Although I knew it was wrong to take away antiques of local costume I desperately wanted a silver bobble of my own. The girl took it out of her hair for me to admire and a local man helped to translate. They wanted what amounted to around $20 for the piece, which I thought was too much. Actually, I should have taken the deal since it was pure silver and was certainly worth more than that. I had learned in the past to take opportunities when you can but I didn’t go through with it. Later in the week my Australian friend, back from her hike, tried to negotiate for one on my behalf and was scared away by a disapproving grandmother. In the end it would have been wrong to buy a family heirloom like that even if it was a fair price. I don’t want to encourage such a beautiful, and nearly extinct, culture to trade their heritage for money to buy Western clothes with.
Most of my evening meals in town were eaten at the local Indian restaurant. Surprisingly, it was owned by an Indian. I liked the fact that he knew that I didn’t like spicy food and to bring me a cold Beer Lao when I sat down–I became a regular after only two visits. Unfortunately, it was hard to get through dinner without being harassed by the local Akha women. None of the hill tribes live in town. Instead, they commute from their villages in the early morning and return in the late evening. Therefore, I was worried about these middle aged women who hung around town until all of the foreigners went to bed. The Lantaen tribe, who I mentioned earlier, only comes into town to buy and trade at the market but many of the Akha women come in to specifically sell to tourists. Their lifestyle completely changed when they decided to forego farming to sell bracelets to foreigners. Because tourism in Northern Laos has only gained popularity in the past few years, this change in the Akha culture must have happened very recently. A few of them appear to be having fun with the tourists but mostly it’s just sad to watch. It’s interesting how much more commercialism has been embraced by the Akha in every country to a much greater extent than any other tribe.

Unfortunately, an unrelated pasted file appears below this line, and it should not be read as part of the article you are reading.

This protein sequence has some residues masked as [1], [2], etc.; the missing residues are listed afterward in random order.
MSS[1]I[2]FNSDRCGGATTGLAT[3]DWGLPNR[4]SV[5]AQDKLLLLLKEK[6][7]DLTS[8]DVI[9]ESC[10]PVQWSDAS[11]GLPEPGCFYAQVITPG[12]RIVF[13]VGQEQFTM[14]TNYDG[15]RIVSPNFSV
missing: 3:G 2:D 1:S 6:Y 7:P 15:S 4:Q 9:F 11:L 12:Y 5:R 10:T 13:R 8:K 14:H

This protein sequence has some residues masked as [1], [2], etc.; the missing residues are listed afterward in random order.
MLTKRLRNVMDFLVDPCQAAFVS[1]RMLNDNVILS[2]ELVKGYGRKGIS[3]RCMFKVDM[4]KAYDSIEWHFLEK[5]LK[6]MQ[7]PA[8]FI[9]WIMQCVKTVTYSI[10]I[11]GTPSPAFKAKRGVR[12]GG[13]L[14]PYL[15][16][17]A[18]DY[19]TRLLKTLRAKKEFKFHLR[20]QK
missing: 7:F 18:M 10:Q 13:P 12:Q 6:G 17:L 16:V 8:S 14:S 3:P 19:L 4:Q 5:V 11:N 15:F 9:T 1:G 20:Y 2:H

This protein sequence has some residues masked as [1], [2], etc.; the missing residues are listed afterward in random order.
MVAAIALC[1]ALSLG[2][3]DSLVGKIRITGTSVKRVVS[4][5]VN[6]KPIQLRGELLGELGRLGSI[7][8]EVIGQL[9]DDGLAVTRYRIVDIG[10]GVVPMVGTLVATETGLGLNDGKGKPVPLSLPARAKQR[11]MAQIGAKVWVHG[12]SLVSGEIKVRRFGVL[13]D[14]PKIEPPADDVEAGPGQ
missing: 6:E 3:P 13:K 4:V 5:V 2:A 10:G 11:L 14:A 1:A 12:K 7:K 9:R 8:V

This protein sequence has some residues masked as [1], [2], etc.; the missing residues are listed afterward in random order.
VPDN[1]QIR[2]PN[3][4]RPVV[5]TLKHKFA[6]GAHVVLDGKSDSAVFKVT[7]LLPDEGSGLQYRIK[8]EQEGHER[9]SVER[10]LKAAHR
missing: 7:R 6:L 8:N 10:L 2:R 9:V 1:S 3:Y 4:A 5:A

After a few days of wandering around town I ran out of things to do. I went to the local museum where the ticket taker was asleep underneath the ticket booth. It was pretty depressing as far as museums go (smelling like my basement didn’t help) but there was a good selection of local costumes–one of my main interests. I also hung out in the run down park located across from a number of abandoned buildings. The most interesting spot I found was on the Eastern side of town where a river separates Luang Nam Tha from outlying villages. When I first arrived, in late afternoon, the spot was completely empty. I was relieved to find a picturesque place to sit and write in my journal. After only a few minutes villagers started walking past me–seemingly on the commute home. A few people came out from the other side of the river with their plastic baskets and soap to wash for the day. The women wore a sarong fastened above their chest and men stripped down to briefs. Children under 10 ran around in the nude, playing more than washing. Soon school let out and a rush of kids in blue bottoms and white tops ran across the bamboo bridge. A husband and wife pulled their brand new pickup truck into the river in-between the bathers and proceeded to wash it. Everyone down river had to dodge dirt and oil for the remainder of the afternoon.
Kids playing with me at the Luang Name Tha market.
I also headed down to the market–a very dirty, large building–to see the local tribes. However, I only saw a handful of Akha and Lantaen women on their way home from buying supplies and selling brooms. The kids working the market had a lot of fun with me. After they figured out how my camera worked we played the game “make Megan take pictures of random vegetables.” It goes like this: They would point at some eggplants and giggle. I’d take a picture. They’d then crowd around me and look at the picture and giggle. Repeat.
You can see the photos from Luang Nam Tha here.